Today’s post is about one of my favorite wines in the world: Champagne! where the second fermentation takes place inside the bottle.  The Traditional or Champenoise method, is a sparkling wine method created by an English man called Christopher Merret, but perfected by a French monk named Dom Pérignon…. Yep! the same name, as in the super expensive Champagne by Moët Chandon. See in wine, most things happen by accident, the truth is, wine itself was an accident. History tells us that monks in the past, besides praying all day, made a lot of wine for sacramental purposes. Dom Pérignon’s intention was to make a dry still wine, but it seems his wines were not very chemically stable, and soon he discovered that his wines started refermenting again, after being bottled.  What probably happened was that, in the cold cellars of Champagne, fermentations stopped before the yeasts had an opportunity to eat all the sugar. 

Dom Pérignon must have believed that the fermentation had finished and went ahead with the bottling of what he thought to be a finished still wine. Later on, when temperatures rose up again in the cellars, the yeasts inside the bottles became active once more, generating CO2 that was now trapped in the bottle, and voila! we had sparkling wine. Poor Dom Pérignon! He tried to prevent these from happening several times, but didn’t have the technology, winemakers have today to halt and control fermentation. So, after many tries, he tasted the wine and liked it. Dom Pérignon was also a very skilled wine blender and the first to make white wine from black grape varieties. Later on, Champagne became so popular that was the drink of choice in Louis XV’s court, and a staple in many French coronations that happened in the city of Reims (located in the very heart of the Champagne AOP). 

Now, according to European regulations, true Champagne may come only from one place in the whole world, from the Champagne AOP district in France, located about an hour NE of Paris. This appellation comprises the following 4 subzones: The Montagne de Reims,The Côte des Blancs et the Côte de Sézanne, The Vallée de la Marne and The Côte des Bar. 

See map above, courtesy of CIVC, regulatory council that controls all production of Champagne.

A whopping 34,000 hectares are dedicated to vineyards for Champagne production. These are distributed within 319 villages/crus, among them 17 Grand Cru and 42 Premier Cru. Like in Burgundy, location is very important here, but in Champagne, this is tied to the village and not to the vineyard. Yet, a Champagne made solely with fruit from a Grand Cru village, not only will have the best quality fruit in it, it should also say so on the label.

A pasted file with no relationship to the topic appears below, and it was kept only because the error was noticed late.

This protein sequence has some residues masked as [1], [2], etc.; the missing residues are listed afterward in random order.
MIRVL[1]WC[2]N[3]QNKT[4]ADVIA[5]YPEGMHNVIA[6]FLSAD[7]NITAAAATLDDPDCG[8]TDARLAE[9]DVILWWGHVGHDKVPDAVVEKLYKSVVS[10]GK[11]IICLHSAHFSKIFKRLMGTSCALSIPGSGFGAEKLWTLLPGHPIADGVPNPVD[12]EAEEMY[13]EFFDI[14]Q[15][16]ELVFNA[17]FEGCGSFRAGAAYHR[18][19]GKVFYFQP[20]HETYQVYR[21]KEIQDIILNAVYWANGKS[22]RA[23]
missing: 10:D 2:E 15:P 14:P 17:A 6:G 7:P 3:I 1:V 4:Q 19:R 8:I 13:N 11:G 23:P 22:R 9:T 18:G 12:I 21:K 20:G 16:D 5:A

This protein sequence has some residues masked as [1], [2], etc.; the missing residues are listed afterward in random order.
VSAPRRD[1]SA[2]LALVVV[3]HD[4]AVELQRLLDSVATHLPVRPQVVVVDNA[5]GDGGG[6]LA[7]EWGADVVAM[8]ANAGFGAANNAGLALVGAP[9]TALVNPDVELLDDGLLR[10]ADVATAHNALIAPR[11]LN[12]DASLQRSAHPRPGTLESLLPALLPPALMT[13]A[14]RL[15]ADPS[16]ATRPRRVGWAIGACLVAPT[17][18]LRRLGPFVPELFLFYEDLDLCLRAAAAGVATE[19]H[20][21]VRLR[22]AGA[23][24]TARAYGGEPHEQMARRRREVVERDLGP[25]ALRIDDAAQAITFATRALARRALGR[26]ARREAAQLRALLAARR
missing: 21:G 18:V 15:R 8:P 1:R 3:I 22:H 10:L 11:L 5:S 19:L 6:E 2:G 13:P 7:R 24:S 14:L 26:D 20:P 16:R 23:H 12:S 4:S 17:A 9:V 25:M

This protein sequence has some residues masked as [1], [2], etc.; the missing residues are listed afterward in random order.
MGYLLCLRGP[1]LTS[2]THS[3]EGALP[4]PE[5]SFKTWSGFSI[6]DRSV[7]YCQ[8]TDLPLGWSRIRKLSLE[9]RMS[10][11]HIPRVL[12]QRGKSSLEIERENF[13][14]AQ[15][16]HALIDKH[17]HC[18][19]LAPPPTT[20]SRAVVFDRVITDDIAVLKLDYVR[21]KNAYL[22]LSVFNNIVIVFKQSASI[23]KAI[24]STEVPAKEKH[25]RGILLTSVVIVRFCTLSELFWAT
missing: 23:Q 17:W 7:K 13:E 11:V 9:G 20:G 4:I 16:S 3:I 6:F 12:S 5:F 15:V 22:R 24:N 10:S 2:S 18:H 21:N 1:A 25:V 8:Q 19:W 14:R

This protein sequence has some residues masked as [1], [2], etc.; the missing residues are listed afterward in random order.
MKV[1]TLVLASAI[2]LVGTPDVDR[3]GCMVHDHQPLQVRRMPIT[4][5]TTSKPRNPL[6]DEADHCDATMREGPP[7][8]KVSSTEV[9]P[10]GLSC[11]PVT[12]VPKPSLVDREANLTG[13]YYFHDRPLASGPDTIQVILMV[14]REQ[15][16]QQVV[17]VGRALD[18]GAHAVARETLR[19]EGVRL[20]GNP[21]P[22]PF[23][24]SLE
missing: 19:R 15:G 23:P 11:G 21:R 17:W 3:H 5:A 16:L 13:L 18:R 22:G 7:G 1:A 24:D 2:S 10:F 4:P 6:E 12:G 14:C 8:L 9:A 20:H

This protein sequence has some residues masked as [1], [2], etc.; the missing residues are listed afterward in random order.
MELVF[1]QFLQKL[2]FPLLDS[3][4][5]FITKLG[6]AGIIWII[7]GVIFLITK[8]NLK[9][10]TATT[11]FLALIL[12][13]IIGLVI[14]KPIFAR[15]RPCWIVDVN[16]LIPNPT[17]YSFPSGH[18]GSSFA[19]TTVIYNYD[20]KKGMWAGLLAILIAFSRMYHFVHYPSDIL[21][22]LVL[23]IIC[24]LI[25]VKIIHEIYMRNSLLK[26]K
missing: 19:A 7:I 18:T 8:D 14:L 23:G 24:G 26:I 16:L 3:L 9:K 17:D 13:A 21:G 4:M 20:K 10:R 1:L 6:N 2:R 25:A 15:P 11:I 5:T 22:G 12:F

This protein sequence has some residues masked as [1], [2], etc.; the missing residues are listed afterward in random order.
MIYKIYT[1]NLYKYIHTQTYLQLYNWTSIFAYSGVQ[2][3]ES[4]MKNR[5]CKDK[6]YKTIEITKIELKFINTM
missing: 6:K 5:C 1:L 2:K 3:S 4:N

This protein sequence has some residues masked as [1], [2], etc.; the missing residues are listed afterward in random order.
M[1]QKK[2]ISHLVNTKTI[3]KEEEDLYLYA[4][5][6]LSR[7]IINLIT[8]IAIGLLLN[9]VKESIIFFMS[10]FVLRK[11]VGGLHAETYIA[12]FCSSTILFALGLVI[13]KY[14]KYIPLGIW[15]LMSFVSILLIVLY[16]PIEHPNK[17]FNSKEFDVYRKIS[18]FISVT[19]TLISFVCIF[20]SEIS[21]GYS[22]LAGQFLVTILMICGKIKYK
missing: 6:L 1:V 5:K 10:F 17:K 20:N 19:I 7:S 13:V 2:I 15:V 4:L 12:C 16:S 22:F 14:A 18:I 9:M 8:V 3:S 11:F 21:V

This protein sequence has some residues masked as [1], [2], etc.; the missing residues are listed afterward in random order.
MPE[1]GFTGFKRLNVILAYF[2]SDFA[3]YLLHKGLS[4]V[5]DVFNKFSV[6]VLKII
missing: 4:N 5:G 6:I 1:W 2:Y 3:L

Now, what makes this appellation so special? Of course and like in every region, the viti and the vini. The viticulture which includes climate, soils and topography, all of which will provide optimal fruit, and then the vinification, the winemaking intent and the process, which is very special in Champagne, as I will explain in detail below. So, let’s start by saying that the Champagne appellation is located very northerly, exactly between the 48º and 49º parallels, in what we know is a marginal climate for growing grapes. The climate of the region is continental with an average temperature in the summer of 51º Fh (or 11º Celsius), this translates into cool summers. Frosts in winter and spring can be a problem, as well as the freezing of the vines, uneven pollination and flowering too. Most vineyards are planted on hillsides/gentle slopes to increase sunlight exposure, altitudes here average 300 m. The soils are rich in porous limestone (chalk) which will provide minerality to the wines, and at the same time good drainage, some of this limestone contains clay, marl, sand and marine fossils from the mesozoic era.

Seven grape varieties are allowed in the region, including Arbanne, Petit Meslier, Pinot Blanc and Pinot Gris, yet the most important are the basic 3, all key elements of NV Champagne, which are Chardonnay, Pinot Noir and Pinot Meunier. Pinot Noir, covers 38% of all plantings, and is mostly found in the Montagne de Reims and the Côte des Bar subzones. Pinot Meunier, covers 32 % of the plantings, mostly located in the Valley de Marne and Chardonnay covers 30% of the plantings, mostly located in the Côte des Blancs and Sézanne.